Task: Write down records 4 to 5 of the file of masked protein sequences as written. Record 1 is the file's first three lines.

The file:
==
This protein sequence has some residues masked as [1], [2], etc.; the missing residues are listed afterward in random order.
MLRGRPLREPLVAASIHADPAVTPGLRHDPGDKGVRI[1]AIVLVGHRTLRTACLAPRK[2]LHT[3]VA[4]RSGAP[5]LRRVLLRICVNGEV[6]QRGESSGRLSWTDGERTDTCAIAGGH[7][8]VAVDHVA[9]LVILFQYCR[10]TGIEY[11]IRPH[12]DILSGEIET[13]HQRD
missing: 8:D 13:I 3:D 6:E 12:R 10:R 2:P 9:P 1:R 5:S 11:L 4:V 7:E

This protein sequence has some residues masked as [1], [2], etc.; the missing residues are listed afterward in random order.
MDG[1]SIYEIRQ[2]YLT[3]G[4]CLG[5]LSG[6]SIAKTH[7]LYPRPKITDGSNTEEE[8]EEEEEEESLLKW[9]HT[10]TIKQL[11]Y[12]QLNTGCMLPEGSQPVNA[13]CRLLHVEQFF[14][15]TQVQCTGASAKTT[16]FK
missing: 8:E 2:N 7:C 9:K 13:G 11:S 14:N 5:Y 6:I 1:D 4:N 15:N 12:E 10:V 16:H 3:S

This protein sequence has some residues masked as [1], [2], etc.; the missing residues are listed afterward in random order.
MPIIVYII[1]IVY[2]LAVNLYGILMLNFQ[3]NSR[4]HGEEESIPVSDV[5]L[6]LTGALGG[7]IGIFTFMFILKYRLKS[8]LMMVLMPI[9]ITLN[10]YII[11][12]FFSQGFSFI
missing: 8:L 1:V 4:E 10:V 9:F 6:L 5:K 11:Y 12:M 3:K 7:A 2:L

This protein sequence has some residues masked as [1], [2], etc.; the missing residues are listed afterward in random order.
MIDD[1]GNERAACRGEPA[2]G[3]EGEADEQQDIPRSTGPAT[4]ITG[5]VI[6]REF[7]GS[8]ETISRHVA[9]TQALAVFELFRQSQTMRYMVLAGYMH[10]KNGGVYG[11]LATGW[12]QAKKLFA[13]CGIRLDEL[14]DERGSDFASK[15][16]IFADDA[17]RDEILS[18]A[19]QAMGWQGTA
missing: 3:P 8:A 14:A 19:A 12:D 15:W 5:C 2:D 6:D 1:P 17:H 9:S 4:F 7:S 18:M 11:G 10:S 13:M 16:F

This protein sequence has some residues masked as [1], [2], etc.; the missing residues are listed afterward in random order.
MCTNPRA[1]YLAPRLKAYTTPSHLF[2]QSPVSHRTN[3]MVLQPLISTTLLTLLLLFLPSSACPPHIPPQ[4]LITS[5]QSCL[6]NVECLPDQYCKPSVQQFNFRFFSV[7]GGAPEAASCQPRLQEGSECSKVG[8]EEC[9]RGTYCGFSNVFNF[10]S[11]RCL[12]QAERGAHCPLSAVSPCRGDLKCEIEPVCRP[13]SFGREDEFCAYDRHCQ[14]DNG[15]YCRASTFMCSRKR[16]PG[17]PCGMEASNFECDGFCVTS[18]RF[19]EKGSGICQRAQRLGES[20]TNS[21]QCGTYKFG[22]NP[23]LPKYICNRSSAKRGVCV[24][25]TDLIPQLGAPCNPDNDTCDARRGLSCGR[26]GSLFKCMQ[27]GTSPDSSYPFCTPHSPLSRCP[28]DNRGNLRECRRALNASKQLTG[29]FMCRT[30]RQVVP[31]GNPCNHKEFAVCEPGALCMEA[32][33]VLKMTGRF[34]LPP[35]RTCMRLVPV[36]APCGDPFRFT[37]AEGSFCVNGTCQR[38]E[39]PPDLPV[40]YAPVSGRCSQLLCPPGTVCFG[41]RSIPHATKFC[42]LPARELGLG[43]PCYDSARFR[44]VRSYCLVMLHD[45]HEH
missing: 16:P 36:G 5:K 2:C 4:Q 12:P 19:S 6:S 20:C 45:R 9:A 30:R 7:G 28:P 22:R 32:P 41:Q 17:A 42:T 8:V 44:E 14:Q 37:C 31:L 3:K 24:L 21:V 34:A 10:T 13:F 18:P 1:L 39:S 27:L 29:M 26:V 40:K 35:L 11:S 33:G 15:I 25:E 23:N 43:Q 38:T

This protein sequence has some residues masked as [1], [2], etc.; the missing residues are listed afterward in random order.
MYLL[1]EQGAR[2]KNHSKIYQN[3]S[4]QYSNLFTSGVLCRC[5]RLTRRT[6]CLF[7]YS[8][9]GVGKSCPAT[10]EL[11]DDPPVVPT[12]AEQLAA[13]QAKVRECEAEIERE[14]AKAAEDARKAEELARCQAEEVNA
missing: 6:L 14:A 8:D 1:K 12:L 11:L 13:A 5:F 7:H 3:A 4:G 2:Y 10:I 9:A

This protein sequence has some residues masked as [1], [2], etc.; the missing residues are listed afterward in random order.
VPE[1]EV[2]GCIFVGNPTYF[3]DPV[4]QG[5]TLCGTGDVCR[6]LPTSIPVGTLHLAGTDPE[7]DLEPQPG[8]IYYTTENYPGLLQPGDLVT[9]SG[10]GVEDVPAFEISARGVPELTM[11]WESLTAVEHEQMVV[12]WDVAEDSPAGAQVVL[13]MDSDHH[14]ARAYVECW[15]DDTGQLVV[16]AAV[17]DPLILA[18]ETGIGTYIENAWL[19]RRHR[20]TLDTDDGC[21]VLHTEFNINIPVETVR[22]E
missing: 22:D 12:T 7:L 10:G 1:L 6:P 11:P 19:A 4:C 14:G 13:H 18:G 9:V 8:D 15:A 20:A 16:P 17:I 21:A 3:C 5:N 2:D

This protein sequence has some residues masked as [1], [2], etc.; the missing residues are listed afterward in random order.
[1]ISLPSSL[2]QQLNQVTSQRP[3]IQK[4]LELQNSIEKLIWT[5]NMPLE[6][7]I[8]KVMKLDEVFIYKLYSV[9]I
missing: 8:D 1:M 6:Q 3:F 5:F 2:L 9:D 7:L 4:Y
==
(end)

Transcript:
This protein sequence has some residues masked as [1], [2], etc.; the missing residues are listed afterward in random order.
MIDD[1]GNERAACRGEPA[2]G[3]EGEADEQQDIPRSTGPAT[4]ITG[5]VI[6]REF[7]GS[8]ETISRHVA[9]TQALAVFELFRQSQTMRYMVLAGYMH[10]KNGGVYG[11]LATGW[12]QAKKLFA[13]CGIRLDEL[14]DERGSDFASK[15][16]IFADDA[17]RDEILS[18]A[19]QAMGWQGTA
missing: 3:P 8:A 14:A 19:A 12:D 15:W 5:C 2:D 6:D 1:P 17:H 9:S 4:F 7:S 18:M 11:G 10:S 13:M 16:F

This protein sequence has some residues masked as [1], [2], etc.; the missing residues are listed afterward in random order.
MCTNPRA[1]YLAPRLKAYTTPSHLF[2]QSPVSHRTN[3]MVLQPLISTTLLTLLLLFLPSSACPPHIPPQ[4]LITS[5]QSCL[6]NVECLPDQYCKPSVQQFNFRFFSV[7]GGAPEAASCQPRLQEGSECSKVG[8]EEC[9]RGTYCGFSNVFNF[10]S[11]RCL[12]QAERGAHCPLSAVSPCRGDLKCEIEPVCRP[13]SFGREDEFCAYDRHCQ[14]DNG[15]YCRASTFMCSRKR[16]PG[17]PCGMEASNFECDGFCVTS[18]RF[19]EKGSGICQRAQRLGES[20]TNS[21]QCGTYKFG[22]NP[23]LPKYICNRSSAKRGVCV[24][25]TDLIPQLGAPCNPDNDTCDARRGLSCGR[26]GSLFKCMQ[27]GTSPDSSYPFCTPHSPLSRCP[28]DNRGNLRECRRALNASKQLTG[29]FMCRT[30]RQVVP[31]GNPCNHKEFAVCEPGALCMEA[32][33]VLKMTGRF[34]LPP[35]RTCMRLVPV[36]APCGDPFRFT[37]AEGSFCVNGTCQR[38]E[39]PPDLPV[40]YAPVSGRCSQLLCPPGTVCFG[41]RSIPHATKFC[42]LPARELGLG[43]PCYDSARFR[44]VRSYCLVMLHD[45]HEH
missing: 16:P 36:G 5:K 2:C 4:Q 12:P 19:S 6:S 20:C 45:R 9:A 30:R 7:G 28:P 22:R 32:P 41:Q 17:A 42:T 8:V 44:E 14:Q 37:C 31:L 3:K 24:L 21:V 34:A 10:T 13:F 18:P 1:L 39:S 27:L 29:M 26:V 40:K 35:L 11:S 33:G 15:I 25:E 23:N 43:Q 38:T